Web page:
Escape From Plaza-Midwood
US: 17 Aug 2010
UK: 6 Sep 2010
In a year in which the indie pop scene saw lots of bands return to classic sounds, from chillwave to ‘80s dream pop, you may have missed Jon Lindsay’s debut LP, Escape From Plaza-Midwood. Released late last summer on Chocolate Lab Records, the 15 tracks on Escape From Plaza-Midwood pass over shoegazing for wide-eyed power pop, and are as generous with their melodies as they are with their homegrown charm. Classic power pop bands like Big Star and the Posies are strong influences, but the album sounds most at home alongside the very best from Matthew Sweet and Fountains of Wayne.
PopMatters recently caught up with the Lindsay at his home in Charlotte. Though he was busy balancing work on his new album and on making final preparations for an upcoming solo tour, the singer-songwriter had his immediate sights on something else: a free keyboard. Someone from a local paper had called and left a message saying he could have a Hammond organ if he wanted one. “I’m a pretty obsessive vintage keyboard collector,” Lindsay said. “So it’ll be hard for me to say no to hoarding keyboards.” It’s no surprise that keyboards dazzle on some of the best songs on Escape From Plaza-Midwood, from Brendan Benson-like rocker “My Blue Angel” to the ballad “Frequent Flyer”.
At a robust 15 songs, Escape From Plaza-Midwood seems like an oddity in an age streamlined production. While the album never feels too big for itself, Lindsay still knew his approach was risky. It’s “fresh in an ironic kind of way,” he tells me, and it’s clear that Lindsay wanted the album to stand apart from other popular releases.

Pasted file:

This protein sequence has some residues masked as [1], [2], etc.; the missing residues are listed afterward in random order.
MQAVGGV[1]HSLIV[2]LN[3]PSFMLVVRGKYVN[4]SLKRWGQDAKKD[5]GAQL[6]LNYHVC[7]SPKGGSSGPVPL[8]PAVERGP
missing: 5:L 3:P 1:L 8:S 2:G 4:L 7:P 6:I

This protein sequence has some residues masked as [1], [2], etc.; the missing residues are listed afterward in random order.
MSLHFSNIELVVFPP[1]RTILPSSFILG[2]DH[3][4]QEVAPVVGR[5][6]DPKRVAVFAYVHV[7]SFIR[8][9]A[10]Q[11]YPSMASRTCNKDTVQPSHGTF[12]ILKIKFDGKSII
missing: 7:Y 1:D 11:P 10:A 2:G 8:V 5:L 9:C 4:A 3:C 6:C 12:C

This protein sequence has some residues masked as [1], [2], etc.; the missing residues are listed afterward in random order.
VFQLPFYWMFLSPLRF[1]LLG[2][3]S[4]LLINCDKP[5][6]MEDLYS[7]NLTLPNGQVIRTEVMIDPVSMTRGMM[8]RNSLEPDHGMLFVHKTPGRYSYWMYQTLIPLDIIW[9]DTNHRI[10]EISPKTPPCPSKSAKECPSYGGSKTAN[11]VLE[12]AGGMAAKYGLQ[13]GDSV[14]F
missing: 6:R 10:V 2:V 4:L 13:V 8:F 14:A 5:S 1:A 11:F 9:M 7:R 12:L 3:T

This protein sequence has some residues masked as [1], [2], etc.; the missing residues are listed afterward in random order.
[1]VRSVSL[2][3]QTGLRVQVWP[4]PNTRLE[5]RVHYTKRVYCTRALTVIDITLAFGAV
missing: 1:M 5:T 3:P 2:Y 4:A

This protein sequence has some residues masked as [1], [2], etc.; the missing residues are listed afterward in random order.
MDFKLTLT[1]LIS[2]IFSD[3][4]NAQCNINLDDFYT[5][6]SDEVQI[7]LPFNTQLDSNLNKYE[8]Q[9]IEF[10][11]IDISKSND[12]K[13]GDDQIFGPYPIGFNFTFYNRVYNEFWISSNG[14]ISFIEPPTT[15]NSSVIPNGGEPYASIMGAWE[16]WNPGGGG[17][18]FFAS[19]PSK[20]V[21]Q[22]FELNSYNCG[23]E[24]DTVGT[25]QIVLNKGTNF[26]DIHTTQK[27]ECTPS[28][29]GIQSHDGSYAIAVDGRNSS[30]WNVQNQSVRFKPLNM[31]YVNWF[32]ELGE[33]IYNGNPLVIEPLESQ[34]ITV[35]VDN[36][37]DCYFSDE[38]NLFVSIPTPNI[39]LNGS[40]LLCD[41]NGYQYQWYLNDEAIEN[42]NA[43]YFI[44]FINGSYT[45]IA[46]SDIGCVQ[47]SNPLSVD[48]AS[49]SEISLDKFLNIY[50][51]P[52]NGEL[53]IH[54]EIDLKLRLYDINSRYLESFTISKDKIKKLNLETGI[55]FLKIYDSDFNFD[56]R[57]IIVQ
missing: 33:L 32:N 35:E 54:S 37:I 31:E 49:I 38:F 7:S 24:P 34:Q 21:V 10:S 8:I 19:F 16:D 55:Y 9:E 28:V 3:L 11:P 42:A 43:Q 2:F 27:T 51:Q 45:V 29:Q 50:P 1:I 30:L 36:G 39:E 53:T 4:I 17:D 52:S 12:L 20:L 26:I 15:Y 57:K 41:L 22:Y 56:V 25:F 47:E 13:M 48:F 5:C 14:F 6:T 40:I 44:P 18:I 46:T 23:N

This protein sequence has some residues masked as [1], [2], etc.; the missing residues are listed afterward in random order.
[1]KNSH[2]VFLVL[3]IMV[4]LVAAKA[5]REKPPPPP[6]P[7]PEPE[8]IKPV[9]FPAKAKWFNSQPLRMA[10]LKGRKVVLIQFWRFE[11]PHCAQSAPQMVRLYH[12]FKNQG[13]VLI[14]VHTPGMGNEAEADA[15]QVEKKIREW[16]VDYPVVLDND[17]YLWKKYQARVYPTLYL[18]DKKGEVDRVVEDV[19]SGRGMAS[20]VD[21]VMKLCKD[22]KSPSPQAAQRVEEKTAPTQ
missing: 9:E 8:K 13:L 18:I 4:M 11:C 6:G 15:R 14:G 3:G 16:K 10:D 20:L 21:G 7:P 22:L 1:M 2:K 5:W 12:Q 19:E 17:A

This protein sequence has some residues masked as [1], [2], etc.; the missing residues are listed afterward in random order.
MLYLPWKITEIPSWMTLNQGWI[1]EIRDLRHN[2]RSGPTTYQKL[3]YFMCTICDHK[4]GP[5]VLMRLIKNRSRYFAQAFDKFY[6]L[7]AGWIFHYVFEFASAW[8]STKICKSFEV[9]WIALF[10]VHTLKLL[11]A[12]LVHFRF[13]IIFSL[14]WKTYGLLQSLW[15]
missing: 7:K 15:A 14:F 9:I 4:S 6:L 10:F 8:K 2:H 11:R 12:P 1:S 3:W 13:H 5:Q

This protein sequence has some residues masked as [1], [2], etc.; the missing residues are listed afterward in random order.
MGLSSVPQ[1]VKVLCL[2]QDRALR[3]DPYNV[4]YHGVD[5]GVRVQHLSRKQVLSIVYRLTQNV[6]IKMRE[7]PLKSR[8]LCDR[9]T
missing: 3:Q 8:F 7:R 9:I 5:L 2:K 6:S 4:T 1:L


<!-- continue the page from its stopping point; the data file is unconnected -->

“Escape From Plaza-Midwood was kind of borderline reactionary against what I saw going on in the industry at the time. You know, everybody’s making a 30-minute, nine-song record, and I just thought, there are a lot of different sides of myself as an artist, and if this is going to be the world’s introduction to my music then let me do something that’s hopefully a little arresting, a little singular.”
People and places fade in and out of Lindsay’s songs, but stick around long enough to feel like old favorites, from Merle Haggard (“Remember at the river house you told me about Okie from Muskogee?”) to Chicago (“I’m waiting for her at the Damon stop”). A bard through and through, Lindsay honed his writing skills at the School of the Art Institute of Chicago, where he earned an MFA in Fiction Writing. Not surprisingly, storytellers have been a big influence on his music.
“My heroes are great singers who are also great writers. When I look at the majority of my influences, they tend to put a premium on vocals, whether they’re technically great singers, like Freddie Mercury and Jackson Browne, and people who put tons of premeditation into their lyrics and their arrangements. On the same token, Elliott Smith, Robert Pollard, folks like that.”